Patriotic Movie Review: "Air Force One"
on 2014-07-18 15:20
Length: 124 minutes
Release Date: July 25, 1997
Directed by: Wolfgang Petersen
Genre: Action / Adventure / Drama
"Air Force One" is an action-packed drama starring Harrison Ford as the President of the United States. The majority of the film takes place on Air Force One, the President's private plane. Terrorists hijack the plane mid-flight, but they don't count on the President being ex-military and so prone to fighting back even while in hiding. The movie is renowned for being a true-to-life detailing of the President's private plane at the time.
The plot of this adventure movie is as implausible as any action plot. A Russian hijacker poses as a journalist to gain access to Air Force One. While aboard, he starts issuing threats of what will happen if his demands aren't met. Essentially, if the leader of his dissident band isn't released, he would start assassinating Cabinet members and the presidential family, who are all on-board the plane.
As with any drama, the film is driven by the protagonist and antagonist. In this case, casting was a dream. Harrison Ford plays the reluctant hero better than most actors. He has, after all, had enough practice in the role with blockbusters such as "Star Wars," "Indiana Jones" and especially "The Fugitive." In "Air Force One," Ford reprises his role as the reluctant hero in the form of James Marshall, who's not just any politico president. This is a former soldier with battle stripes, and he doesn't take kindly to terrorists threatening the people in his charge.
However, Ford plays the role with as much subtlety as it warrants. He's steady and commanding, but when the action warrants it, he steps in with hand-to-hand combat. His steely reserve also serves him well during the inevitable cat-and-mouse scenes.
His foil in the movie is Ivan Korshunov, played by a wild-eyed Gary Oldman. Oldman not only nails the Russian accent without slipping into kitsch, but he nails the role of evil Russian dissident without slipping into cliché, which is no small feat. Rather than rely on brute force for menace, Oldman's Korshunov is malevolent in his ideology. What's scary is that his rationale almost makes sense as his argument upon being accused of committing murder to further his terrorist cause is as follows: "Murder? You took 100,000 lives to save a nickel on the price of a gallon of gas.'' His rhetoric is uncomfortably difficult to argue against.
Korshunov's unsavory character also comes through in his manner of insults. While the President is hiding so that he can plan his counter-attack, Korshunov remarks that he must have made a cowardly exit "like a woman." His attempt at diplomacy is just as politically incorrect when he warns the Vice President, played very capably by Glenn Close, not to let the press see her "sweating through her silk blouse." The fact that he considers such commentary appropriate is part of what makes Korshunov such a villain.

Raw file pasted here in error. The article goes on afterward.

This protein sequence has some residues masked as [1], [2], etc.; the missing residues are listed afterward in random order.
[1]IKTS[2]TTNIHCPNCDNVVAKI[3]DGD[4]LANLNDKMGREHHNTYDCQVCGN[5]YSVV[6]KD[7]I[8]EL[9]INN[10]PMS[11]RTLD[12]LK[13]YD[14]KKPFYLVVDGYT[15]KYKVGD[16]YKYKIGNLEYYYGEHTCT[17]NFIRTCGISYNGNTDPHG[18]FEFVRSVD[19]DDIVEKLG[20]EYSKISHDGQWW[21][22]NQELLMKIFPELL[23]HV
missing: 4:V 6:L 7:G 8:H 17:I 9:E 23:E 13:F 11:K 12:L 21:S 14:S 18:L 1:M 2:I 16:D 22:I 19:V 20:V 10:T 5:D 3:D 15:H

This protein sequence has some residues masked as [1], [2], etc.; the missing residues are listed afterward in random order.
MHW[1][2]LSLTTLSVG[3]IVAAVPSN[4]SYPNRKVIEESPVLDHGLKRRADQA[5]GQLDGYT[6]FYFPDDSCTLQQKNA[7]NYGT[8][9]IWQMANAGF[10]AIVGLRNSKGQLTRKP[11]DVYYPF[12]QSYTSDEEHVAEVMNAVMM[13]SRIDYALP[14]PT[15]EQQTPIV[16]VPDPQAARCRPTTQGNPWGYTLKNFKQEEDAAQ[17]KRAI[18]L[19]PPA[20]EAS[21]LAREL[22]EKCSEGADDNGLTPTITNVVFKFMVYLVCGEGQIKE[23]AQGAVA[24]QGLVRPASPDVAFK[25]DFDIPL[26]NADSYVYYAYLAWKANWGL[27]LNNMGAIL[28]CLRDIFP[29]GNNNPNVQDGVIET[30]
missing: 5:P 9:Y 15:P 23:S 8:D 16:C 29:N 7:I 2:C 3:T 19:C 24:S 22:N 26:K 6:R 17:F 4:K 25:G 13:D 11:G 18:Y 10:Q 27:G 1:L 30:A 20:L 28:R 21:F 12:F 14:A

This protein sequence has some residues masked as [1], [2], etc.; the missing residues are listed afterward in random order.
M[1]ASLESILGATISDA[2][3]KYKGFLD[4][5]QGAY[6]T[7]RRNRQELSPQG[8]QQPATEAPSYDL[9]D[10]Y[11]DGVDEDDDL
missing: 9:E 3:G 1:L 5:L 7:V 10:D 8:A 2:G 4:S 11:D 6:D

Naturally, the movie includes elements from other action films, and one element is the bomb. There is a bomb aboard the plane, and it must be defused by those untrained in the dangerous art, namely the president. In this case, the unfortunate president must choose not one out of two wires but two out of five wires. Luckily, the dissidents showed patriotism for both countries, and the stable wires are red, white and blue.
Another standby of the action genre is that the terrorists do not stick together. They separate so that they can secure the perimeter, have a smoke, get over anger or whatever other plot devices remove them from the pack. This is necessary, of course, so that at least a few of them can be picked off one-by-one.
The special effects really bring the action to life. Noteworthy scenes include those in which the characters are exiting and entering co-flying planes at dizzying speeds. Although the actors should have risked a look down, perhaps even a grimace for authenticity's sake, viewers don't attend adventure flicks to see authentic action performed with trepidation.
Overall, though, "Air Force One" works because director Wolfgang Petersen pays such close attention to detail. He takes familiar elements, adds both reality and fantasy, and creates a fresh spin on the hijacked-plane plot line.
This 1997 blockbuster hit the jackpot of being both financially successful and critically well-received. The film cost $85 million to produce, yet it earned an impressive $315,156,409 at the box office. It won seven awards and was nominated for an additional 11 awards, including Academy Award nominations for Best Sound and Best Film Editing. "Air Force One" won the ASCAP Award for Top Box Office Films, Bambi Awards for both Direction and International Film and even the Bogey Award in Germany. In short, the film strikes the balance of movie-making craft and thrilling adventure ride.